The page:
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AUSTRAC shows full support for the Australian crypto industry and is issuing warnings to banks against closing accounts of virtual assets providers.
Australian Transaction Reports and Analysis Centre (AUSTRAC), the country’s AML regulatory body, has recently stood in favor of the country’s crypto industry by issuing a stern warning to local banks against large-scale de-banking of crypto dealers.
Crypto dealers in Australia have been raising concerns about de-banking from the banking systems because of having involvement in crypto businesses. De-banking, where the financial institutions stop providing services to customers, has become common practice targeting virtual assets providers in Australia.
AUSTRAC has made it clear that the Australian AML and CTF regulations do not mandate banks to evict customers from the country’s banking system just because they are associated with businesses dealing in cryptocurrencies.
“The effect of de-banking of legitimate and lawful financial services businesses can increase the risks of money laundering and terrorism financing and negatively impacts Australia’s economy,” AUSTRAC said in its statement.
AUSTRAC’s Chief Executive, Paul Jevtovic, highlighted that the regulatory bodies do not support the de-banking of crypto operators or terminating business relationships. This practice could soar the risk of money laundering and terrorist financing.
“Although the decision to close an account may remain a necessary risk control, Austrac considers with appropriate systems and processes in place, banks should be able to manage high-risk customers, including those operating remittance services, digital currency exchanges, not-for-profit organizations (NPO), and financial technology (FinTech) businesses,” the regulator said.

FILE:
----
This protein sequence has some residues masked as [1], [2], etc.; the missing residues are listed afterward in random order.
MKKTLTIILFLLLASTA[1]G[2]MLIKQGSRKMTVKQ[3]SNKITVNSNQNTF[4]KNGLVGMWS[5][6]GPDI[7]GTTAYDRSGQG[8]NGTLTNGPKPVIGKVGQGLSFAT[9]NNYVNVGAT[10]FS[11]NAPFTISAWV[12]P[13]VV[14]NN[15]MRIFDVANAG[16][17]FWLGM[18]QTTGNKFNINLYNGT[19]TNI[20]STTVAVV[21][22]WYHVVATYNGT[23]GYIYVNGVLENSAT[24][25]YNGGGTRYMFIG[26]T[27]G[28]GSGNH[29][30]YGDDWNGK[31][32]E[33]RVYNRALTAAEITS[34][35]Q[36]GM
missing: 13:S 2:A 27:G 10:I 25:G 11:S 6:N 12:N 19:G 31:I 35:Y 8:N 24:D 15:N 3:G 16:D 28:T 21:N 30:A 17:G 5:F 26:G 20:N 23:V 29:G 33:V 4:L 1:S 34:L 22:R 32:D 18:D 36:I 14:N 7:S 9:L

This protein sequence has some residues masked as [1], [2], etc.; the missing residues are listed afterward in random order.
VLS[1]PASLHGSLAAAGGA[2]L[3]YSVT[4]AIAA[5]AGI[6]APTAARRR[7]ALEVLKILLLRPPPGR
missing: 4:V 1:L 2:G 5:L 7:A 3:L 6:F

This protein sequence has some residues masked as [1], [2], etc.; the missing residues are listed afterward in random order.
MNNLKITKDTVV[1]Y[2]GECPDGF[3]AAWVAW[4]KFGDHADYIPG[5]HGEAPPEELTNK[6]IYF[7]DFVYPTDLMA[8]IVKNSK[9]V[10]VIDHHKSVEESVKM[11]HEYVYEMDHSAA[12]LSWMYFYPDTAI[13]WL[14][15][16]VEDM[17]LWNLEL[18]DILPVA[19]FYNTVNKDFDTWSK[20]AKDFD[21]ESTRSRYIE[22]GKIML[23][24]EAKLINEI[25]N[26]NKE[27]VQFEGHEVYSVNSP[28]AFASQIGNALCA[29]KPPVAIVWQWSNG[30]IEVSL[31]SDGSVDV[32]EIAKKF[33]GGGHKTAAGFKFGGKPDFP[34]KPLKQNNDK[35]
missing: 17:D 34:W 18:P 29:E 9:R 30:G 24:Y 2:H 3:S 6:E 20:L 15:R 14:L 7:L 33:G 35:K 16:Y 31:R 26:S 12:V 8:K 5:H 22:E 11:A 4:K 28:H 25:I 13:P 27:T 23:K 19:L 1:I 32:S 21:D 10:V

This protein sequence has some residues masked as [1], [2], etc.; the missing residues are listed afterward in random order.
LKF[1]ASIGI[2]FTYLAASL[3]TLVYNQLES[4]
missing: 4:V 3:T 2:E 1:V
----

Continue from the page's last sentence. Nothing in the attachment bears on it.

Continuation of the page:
Australian banks have become conscious as aftermaths of money laundering or terrorist financing cases pours reputational damages that are unbearable. The Westpac Banking Group became part of headlines back in 2013 when $6 billion funds were laundered through their accounts. While the bank was not found guilty in this case, it portrayed that banks facilitating virtual assets providers can lead to reputational fallout.
Westpac case was instrumental in making Australian banks oppose crypto services. Currently, when banks identify clients as high risk, they de-bank them, considering the cost of incorporating Enhanced Due Diligence (EDD) to be high.
A spokesman for The Australian Bankers Association said, “A core obligation is for banks to be able to trace and report where the money comes from and where it flows to. Given the level of anonymity in some digital assets and trading platforms, this means it is often not possible for banks to provide a service in compliance with their AML and sanctions obligations.”
The large-scale de-banking has put the Australian cryptocurrency exchanges in danger, 17 bitcoin exchanges closed. Bitcoin businesses are moving out of Australian territory because of concerns regarding virtual assets regulations and tax treatments. The Australian Digital Currency Commerce Association (ADCCA) has also made it clear that the Australian crypto industry may completely disappear if de-banking practices continue.
“AUSTRAC expects banks and all regulated businesses to adopt a case-by-case approach to managing ML/TF (money laundering/terrorism financing) risks. This expectation extends to the importance of continuing to assess the particular risks relating to their business customers in line with the risk-based approach,” AUSTRAC representative said.